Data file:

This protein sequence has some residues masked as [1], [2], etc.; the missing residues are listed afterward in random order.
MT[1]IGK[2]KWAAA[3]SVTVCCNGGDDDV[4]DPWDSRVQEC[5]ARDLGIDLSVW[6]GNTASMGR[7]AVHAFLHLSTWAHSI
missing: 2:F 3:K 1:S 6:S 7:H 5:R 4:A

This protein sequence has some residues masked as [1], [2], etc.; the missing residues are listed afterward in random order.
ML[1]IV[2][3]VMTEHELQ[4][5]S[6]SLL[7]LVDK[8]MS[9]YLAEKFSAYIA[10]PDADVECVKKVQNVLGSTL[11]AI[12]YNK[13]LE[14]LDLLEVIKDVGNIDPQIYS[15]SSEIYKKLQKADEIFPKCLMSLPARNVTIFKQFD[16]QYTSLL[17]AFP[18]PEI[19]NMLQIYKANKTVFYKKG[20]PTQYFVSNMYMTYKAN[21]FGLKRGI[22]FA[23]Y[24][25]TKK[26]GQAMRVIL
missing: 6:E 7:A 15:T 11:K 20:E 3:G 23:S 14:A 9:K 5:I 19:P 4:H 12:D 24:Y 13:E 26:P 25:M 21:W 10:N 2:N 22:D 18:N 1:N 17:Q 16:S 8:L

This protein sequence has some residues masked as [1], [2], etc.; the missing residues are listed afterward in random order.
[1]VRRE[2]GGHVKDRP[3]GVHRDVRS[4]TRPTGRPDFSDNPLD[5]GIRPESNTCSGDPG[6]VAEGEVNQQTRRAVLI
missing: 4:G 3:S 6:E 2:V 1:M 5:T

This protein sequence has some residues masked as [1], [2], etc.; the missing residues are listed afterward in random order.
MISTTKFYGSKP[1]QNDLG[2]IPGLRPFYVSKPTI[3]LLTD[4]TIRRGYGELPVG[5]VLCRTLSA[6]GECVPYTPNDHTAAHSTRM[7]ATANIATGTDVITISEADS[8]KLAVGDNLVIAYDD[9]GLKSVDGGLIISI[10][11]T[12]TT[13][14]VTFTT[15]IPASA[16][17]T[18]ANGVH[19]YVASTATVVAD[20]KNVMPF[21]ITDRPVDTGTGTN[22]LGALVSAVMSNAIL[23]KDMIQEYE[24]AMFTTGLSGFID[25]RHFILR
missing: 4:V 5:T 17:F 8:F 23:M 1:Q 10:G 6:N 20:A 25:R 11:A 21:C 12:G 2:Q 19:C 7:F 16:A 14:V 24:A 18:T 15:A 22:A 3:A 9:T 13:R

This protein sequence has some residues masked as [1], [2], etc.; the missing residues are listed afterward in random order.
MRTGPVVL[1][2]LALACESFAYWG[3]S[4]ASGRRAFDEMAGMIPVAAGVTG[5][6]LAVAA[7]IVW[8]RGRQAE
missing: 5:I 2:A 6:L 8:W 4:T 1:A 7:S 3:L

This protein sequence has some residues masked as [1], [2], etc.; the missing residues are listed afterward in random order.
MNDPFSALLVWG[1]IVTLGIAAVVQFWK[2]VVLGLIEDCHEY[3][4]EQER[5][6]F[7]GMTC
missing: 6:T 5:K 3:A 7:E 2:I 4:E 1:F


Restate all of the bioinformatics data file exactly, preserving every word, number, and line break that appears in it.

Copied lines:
This protein sequence has some residues masked as [1], [2], etc.; the missing residues are listed afterward in random order.
MT[1]IGK[2]KWAAA[3]SVTVCCNGGDDDV[4]DPWDSRVQEC[5]ARDLGIDLSVW[6]GNTASMGR[7]AVHAFLHLSTWAHSI
missing: 2:F 3:K 1:S 6:S 7:H 5:R 4:A

This protein sequence has some residues masked as [1], [2], etc.; the missing residues are listed afterward in random order.
ML[1]IV[2][3]VMTEHELQ[4][5]S[6]SLL[7]LVDK[8]MS[9]YLAEKFSAYIA[10]PDADVECVKKVQNVLGSTL[11]AI[12]YNK[13]LE[14]LDLLEVIKDVGNIDPQIYS[15]SSEIYKKLQKADEIFPKCLMSLPARNVTIFKQFD[16]QYTSLL[17]AFP[18]PEI[19]NMLQIYKANKTVFYKKG[20]PTQYFVSNMYMTYKAN[21]FGLKRGI[22]FA[23]Y[24][25]TKK[26]GQAMRVIL
missing: 6:E 7:A 15:T 11:K 20:E 3:G 23:S 14:A 9:K 5:I 19:P 4:H 12:D 24:Y 13:E 26:P 25:M 21:W 10:N 2:N 22:D 18:N 1:N 17:Q 16:S 8:L

This protein sequence has some residues masked as [1], [2], etc.; the missing residues are listed afterward in random order.
[1]VRRE[2]GGHVKDRP[3]GVHRDVRS[4]TRPTGRPDFSDNPLD[5]GIRPESNTCSGDPG[6]VAEGEVNQQTRRAVLI
missing: 4:G 3:S 6:E 2:V 1:M 5:T

This protein sequence has some residues masked as [1], [2], etc.; the missing residues are listed afterward in random order.
MISTTKFYGSKP[1]QNDLG[2]IPGLRPFYVSKPTI[3]LLTD[4]TIRRGYGELPVG[5]VLCRTLSA[6]GECVPYTPNDHTAAHSTRM[7]ATANIATGTDVITISEADS[8]KLAVGDNLVIAYDD[9]GLKSVDGGLIISI[10][11]T[12]TT[13][14]VTFTT[15]IPASA[16][17]T[18]ANGVH[19]YVASTATVVAD[20]KNVMPF[21]ITDRPVDTGTGTN[22]LGALVSAVMSNAIL[23]KDMIQEYE[24]AMFTTGLSGFID[25]RHFILR
missing: 4:V 5:T 17:F 8:F 23:M 1:Q 10:G 6:N 20:A 25:R 11:A 21:C 12:G 2:Q 19:C 7:F 16:A 14:V 24:A 18:T 15:A 22:A 3:A 9:T 13:R

This protein sequence has some residues masked as [1], [2], etc.; the missing residues are listed afterward in random order.
MRTGPVVL[1][2]LALACESFAYWG[3]S[4]ASGRRAFDEMAGMIPVAAGVTG[5][6]LAVAA[7]IVW[8]RGRQAE
missing: 5:I 2:A 6:L 8:W 4:T 1:A 7:S 3:L

This protein sequence has some residues masked as [1], [2], etc.; the missing residues are listed afterward in random order.
MNDPFSALLVWG[1]IVTLGIAAVVQFWK[2]VVLGLIEDCHEY[3][4]EQER[5][6]F[7]GMTC
missing: 6:T 5:K 3:A 7:E 2:I 4:E 1:F